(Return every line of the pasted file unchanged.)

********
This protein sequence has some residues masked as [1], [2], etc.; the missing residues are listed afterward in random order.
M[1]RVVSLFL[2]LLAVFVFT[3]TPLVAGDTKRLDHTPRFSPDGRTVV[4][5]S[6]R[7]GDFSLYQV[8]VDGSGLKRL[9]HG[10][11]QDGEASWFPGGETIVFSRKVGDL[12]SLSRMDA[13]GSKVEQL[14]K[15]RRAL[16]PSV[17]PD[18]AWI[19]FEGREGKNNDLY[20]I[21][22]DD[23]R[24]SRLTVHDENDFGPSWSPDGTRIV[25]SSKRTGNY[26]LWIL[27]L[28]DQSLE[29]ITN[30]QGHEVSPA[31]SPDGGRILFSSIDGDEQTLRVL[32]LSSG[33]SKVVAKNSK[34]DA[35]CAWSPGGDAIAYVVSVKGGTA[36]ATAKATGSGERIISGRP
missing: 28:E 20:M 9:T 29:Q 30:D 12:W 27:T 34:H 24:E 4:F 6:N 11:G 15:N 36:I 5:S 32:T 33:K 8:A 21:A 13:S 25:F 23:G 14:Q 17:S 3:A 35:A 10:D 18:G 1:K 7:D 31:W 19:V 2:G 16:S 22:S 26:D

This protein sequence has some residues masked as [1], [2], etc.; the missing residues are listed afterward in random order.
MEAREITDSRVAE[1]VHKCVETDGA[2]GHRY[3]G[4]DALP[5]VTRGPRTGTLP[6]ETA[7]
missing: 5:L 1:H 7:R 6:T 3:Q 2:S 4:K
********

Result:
This protein sequence has some residues masked as [1], [2], etc.; the missing residues are listed afterward in random order.
M[1]RVVSLFL[2]LLAVFVFT[3]TPLVAGDTKRLDHTPRFSPDGRTVV[4][5]S[6]R[7]GDFSLYQV[8]VDGSGLKRL[9]HG[10][11]QDGEASWFPGGETIVFSRKVGDL[12]SLSRMDA[13]GSKVEQL[14]K[15]RRAL[16]PSV[17]PD[18]AWI[19]FEGREGKNNDLY[20]I[21][22]DD[23]R[24]SRLTVHDENDFGPSWSPDGTRIV[25]SSKRTGNY[26]LWIL[27]L[28]DQSLE[29]ITN[30]QGHEVSPA[31]SPDGGRILFSSIDGDEQTLRVL[32]LSSG[33]SKVVAKNSK[34]DA[35]CAWSPGGDAIAYVVSVKGGTA[36]ATAKATGSGERIISGRP
missing: 28:E 20:M 9:T 29:Q 30:D 12:W 27:T 34:H 24:E 4:F 6:N 11:G 15:N 36:I 5:S 32:T 33:K 8:A 21:A 13:S 25:F 23:G 14:Q 17:S 3:A 35:A 10:D 18:G 1:K 7:D 31:W 19:V 2:G 16:S 22:S 26:D

This protein sequence has some residues masked as [1], [2], etc.; the missing residues are listed afterward in random order.
MEAREITDSRVAE[1]VHKCVETDGA[2]GHRY[3]G[4]DALP[5]VTRGPRTGTLP[6]ETA[7]
missing: 5:L 1:H 7:R 6:T 3:Q 2:S 4:K